Make us your home page

Today’s top headlines delivered to you daily.

(View our Privacy Policy)

Who believed this would be Republican field to succeed Rep. C.W. Bill Young?

Like characters in an Agatha Christie novel, the leading suspects have all vanished. Unexpectedly. Inexplicably. One after another.

There was the longtime county commissioner. The sheriff. The former mayors of Clearwater and St. Petersburg. One state senator, and then another. Even the widow, brother and son of the dearly departed hero.

The most recognizable names in the Republican Party in Pinellas County have all politely declined to run for a congressional seat owned by the GOP for four decades.

And now there are only two.

David Jolly, the former general counsel for the late U.S. Rep. C.W. Bill Young, was the first to declare. State Rep. Kathleen Peters is expected to announce her candidacy today.

So everyone who had the Peters-Jolly matchup in the Republican primary sweepstakes, please raise your hand.

I mean no disrespect to either candidate, but this is not the star-studded field you might have expected for a seat seen as critical to the Republican Party's fortunes in Congress.

Folks have been speculating, plotting and maneuvering for years in anticipation of this seat finally coming open. One would-be candidate said it should have been a bloodbath with a half-dozen politicians elbowing their way to the front of the line.

Instead, the frontrunner is a guy nobody had heard of a month ago. And his presence was so underwhelming, a freshman state legislator had to be recruited as an alternative.

What gives? Where are the big names? Why does everyone else suddenly have something better to do?

As you might expect, there is no single answer. It is more like an accumulation of factors that led to the abandoning of the ship until only a couple of deckhands remained.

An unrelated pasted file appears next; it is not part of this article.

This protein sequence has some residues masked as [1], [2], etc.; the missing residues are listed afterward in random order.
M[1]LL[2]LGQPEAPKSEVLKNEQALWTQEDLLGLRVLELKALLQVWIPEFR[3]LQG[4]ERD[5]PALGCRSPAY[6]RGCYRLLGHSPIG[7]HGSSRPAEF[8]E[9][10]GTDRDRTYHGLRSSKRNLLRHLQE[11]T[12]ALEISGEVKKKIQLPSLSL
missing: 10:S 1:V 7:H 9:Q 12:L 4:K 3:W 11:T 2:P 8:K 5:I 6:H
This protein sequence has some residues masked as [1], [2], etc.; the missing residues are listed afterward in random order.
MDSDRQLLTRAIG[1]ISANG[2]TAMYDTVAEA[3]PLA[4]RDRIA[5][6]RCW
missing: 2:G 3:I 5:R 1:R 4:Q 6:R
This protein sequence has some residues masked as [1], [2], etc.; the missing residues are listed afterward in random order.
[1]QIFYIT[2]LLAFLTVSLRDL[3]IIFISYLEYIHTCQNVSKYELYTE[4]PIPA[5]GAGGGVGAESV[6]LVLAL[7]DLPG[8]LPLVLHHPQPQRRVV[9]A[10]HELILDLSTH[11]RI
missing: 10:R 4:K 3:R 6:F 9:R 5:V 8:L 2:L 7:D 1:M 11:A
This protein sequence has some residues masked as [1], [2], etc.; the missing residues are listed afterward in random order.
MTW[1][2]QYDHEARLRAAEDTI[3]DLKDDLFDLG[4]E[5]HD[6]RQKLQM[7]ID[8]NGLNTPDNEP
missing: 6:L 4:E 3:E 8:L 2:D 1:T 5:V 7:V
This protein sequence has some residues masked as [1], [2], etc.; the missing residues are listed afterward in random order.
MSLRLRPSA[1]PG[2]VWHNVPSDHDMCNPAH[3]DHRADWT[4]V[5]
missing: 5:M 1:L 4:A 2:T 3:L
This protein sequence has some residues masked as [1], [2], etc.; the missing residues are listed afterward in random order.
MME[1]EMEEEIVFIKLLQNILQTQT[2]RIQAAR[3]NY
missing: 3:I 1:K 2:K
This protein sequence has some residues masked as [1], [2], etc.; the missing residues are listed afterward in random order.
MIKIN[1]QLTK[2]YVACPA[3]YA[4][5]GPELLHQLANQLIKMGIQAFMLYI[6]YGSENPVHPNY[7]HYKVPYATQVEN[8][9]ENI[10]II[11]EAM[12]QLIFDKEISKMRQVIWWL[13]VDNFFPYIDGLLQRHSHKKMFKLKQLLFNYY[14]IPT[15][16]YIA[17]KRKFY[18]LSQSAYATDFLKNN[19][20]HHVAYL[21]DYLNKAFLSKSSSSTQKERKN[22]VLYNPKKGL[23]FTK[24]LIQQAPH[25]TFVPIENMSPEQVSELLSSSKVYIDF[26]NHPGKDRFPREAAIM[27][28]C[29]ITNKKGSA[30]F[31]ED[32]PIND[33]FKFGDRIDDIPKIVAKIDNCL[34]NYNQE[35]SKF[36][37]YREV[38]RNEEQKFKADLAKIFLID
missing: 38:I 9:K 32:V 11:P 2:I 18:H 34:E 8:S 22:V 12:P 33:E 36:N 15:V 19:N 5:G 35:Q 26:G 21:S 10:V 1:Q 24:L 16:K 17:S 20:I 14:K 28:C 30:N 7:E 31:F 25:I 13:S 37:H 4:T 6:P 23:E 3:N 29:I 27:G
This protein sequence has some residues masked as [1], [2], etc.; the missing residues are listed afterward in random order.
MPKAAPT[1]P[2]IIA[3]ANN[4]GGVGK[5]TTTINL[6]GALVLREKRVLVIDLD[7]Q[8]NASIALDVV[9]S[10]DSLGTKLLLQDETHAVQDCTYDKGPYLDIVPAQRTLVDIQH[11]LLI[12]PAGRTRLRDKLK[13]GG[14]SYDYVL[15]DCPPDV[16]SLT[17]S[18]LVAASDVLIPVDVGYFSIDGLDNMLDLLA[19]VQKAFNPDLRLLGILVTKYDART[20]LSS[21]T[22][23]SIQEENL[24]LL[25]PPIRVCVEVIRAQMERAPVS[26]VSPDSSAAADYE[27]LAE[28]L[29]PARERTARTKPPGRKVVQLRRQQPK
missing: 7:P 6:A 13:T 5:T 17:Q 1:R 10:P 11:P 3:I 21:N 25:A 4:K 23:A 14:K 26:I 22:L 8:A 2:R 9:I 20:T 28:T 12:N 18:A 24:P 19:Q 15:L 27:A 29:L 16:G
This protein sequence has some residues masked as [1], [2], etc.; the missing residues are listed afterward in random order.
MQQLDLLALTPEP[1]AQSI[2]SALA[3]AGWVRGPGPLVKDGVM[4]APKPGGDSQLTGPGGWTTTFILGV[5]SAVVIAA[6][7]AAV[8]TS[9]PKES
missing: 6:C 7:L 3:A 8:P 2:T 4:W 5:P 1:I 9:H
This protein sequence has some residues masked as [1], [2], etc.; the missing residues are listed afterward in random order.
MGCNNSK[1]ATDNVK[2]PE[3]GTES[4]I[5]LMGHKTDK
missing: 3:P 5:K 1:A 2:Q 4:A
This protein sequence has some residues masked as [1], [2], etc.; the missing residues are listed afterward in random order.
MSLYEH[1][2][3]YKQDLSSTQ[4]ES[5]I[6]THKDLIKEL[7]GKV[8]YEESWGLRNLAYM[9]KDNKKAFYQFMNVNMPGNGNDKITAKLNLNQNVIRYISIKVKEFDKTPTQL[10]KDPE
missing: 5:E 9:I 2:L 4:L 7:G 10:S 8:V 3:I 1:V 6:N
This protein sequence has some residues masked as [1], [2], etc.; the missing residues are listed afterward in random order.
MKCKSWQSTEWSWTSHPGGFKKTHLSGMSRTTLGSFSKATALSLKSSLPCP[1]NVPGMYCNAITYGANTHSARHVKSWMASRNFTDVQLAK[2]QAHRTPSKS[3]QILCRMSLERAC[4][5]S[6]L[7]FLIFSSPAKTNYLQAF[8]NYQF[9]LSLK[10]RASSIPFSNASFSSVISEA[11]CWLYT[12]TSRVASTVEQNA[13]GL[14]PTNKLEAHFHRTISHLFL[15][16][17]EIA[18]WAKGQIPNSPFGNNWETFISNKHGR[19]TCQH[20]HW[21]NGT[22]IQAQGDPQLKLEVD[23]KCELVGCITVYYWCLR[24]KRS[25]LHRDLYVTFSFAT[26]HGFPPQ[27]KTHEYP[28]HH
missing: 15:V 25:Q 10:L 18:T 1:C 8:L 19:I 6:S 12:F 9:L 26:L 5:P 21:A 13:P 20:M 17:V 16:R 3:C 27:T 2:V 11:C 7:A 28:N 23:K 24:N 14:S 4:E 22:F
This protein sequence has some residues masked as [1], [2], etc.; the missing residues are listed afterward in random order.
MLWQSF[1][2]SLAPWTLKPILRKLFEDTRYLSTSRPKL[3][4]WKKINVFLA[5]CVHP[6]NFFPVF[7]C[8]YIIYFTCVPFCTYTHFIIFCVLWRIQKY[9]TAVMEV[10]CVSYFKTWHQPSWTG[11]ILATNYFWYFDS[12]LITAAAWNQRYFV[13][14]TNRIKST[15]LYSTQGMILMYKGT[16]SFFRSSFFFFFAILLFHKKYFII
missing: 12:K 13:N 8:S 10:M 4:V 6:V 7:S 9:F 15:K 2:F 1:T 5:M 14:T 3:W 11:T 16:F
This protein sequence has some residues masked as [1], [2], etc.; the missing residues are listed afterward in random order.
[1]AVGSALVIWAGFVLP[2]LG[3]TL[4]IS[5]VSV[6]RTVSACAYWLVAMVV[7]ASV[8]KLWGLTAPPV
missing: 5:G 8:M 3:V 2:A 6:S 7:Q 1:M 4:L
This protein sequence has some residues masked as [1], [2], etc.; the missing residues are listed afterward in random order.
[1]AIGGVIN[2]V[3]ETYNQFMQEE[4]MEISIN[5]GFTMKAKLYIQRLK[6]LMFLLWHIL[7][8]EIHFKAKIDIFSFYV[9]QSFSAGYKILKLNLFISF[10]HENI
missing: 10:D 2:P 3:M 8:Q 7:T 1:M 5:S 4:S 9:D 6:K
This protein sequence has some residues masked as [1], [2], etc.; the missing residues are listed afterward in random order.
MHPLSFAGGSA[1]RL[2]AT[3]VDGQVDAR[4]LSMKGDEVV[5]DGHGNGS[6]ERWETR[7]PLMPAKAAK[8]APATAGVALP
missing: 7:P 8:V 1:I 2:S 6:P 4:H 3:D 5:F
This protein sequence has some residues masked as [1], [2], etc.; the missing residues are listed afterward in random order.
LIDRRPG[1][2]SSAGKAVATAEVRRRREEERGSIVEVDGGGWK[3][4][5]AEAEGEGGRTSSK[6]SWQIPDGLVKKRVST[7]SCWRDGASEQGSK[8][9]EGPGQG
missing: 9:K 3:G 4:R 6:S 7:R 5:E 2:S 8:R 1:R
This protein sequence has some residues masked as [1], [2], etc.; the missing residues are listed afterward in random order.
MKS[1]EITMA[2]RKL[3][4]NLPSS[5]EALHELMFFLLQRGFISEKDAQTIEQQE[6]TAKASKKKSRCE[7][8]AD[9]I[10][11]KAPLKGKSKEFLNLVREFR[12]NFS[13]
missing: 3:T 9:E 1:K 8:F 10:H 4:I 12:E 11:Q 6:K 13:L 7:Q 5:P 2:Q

For instance, being a member of the House of Representatives doesn't have the cache you might expect. Considering approval ratings for Congress rival those of household insects, it makes the campaign trail seem less enticing.

There is also the sense among some elected officials that they can accomplish more in their current positions than they could at the bottom of the seniority pool in the U.S. House of Representatives. You could put state Sens. Jack Latvala and Jeff Brandes in this category, as well as Sheriff Bob Gualtieri.

For some potential candidates in the business world, there might be economic concerns that make this poor timing. Former Clearwater Mayor Frank Hibbard and former St. Petersburg Mayor Rick Baker might fit in that category.

Facing a well-known and well-financed Democratic candidate in Alex Sink also plays a role. This seat may have belonged to Republicans since the Nixon administration, but there is no guarantee that moderate Pinellas voters will have the same warm feelings for the next GOP candidate as they did for Young.

This doesn't mean Jolly or Peters can't win. And it doesn't mean they aren't quality candidates. Jolly is showing strong fundraising skills, and Peters will get a lot of help from the movers and shakers in Pinellas politics.

The point is there were more obvious candidates.